I met the Poles who came to those conferences in Moscow. They were of two quite different kinds, The Poles from London were suave and eloquent; they could build a towering edifice on a few contested facts. I caught them on their claims to those eastern areas; I myself worked in Poland in 1921 for the American Friends' Service and saw those miserable villages of Ukrainian and White Russian peasants, little better than serfs under the Polish lords of the big estates. But the London Poles twisted these things very adroitly. They convinced me that Poles are smooth diplomats, difficult to outmaneuver except by another Pole.

The Poles from Lublin – later from Warsaw – convinced me of something quite different, that Poles can be frank and honest men. Not the kind one expects in a semifeudal Eastern Europe but the kind one meets on Western American plains or anywhere in the world where there is hard, straightforward work to do. They seemed to be realists and moderns. They understood that a country the size of Poland cannot prosper by playing one big power against the other but must live in friendly relations with its great eastern neighbor; that whatever past conflicts interfere with this must be quickly settled and not kept alive. They intended to build a democratic Poland and to be independent, or as nearly so as a nation may in today's interdependent world.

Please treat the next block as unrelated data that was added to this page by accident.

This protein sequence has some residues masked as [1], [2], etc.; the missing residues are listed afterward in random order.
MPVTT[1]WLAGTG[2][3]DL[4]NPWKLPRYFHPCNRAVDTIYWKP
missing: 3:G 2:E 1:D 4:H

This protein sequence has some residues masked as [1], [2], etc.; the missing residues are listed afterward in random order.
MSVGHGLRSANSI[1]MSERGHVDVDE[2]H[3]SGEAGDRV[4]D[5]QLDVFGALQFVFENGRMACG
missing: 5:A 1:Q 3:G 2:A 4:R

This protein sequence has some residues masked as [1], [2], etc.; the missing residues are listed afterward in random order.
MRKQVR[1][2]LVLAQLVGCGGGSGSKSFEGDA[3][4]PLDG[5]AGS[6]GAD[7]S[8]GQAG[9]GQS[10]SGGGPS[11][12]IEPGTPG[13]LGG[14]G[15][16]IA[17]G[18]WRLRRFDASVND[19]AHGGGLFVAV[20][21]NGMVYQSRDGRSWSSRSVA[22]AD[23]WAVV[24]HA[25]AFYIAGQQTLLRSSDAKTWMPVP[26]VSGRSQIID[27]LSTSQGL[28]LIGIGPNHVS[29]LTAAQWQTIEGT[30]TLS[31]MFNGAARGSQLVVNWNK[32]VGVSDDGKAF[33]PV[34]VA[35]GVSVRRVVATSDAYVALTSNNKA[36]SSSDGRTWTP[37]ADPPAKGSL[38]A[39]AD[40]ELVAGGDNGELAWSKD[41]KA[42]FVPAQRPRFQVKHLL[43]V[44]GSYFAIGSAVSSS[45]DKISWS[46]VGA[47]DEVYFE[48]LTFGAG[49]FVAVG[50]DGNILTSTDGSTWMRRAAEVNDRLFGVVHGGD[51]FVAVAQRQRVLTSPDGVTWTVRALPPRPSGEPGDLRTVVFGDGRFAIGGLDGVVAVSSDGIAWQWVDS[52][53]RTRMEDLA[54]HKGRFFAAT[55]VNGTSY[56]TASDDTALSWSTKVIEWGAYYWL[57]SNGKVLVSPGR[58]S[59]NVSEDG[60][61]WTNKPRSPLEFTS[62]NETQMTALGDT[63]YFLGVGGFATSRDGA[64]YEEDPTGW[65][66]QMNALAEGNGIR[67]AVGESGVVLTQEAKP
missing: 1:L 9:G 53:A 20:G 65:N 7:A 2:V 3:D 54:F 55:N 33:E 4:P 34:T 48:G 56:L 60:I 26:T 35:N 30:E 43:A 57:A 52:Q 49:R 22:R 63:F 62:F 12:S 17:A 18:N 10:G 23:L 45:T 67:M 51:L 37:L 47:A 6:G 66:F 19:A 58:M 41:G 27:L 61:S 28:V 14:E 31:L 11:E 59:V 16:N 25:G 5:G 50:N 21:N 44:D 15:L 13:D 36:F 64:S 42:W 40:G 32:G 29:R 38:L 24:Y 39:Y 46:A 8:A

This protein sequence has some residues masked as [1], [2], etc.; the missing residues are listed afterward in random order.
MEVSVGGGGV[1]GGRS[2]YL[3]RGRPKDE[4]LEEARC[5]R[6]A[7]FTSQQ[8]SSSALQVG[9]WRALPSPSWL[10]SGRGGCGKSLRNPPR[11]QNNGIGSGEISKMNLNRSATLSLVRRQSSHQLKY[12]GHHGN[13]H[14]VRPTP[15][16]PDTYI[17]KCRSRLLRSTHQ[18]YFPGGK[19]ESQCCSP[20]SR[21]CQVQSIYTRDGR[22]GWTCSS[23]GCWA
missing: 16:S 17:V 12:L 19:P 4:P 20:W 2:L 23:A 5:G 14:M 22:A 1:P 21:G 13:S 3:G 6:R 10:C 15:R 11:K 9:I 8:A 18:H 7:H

These are problems not only for Poland but for all of us. At the moment Poland faces them squarely in a new form. So when they invited: ''Come to Poland, see for yourself our difficulties and the ways we try to meet them," I decided to go.

The urgent need for firsthand information about Poland's immediate problems led me to write this brief account of what I saw and experienced in that country, with only enough historical reference to make those experiences understandable. I had the good fortune to be the only writer from America or from the Western world in Poland during the period which Poles in days to come may think of as a new beginning in their history.

Anna Louise Strong

July 1, 1945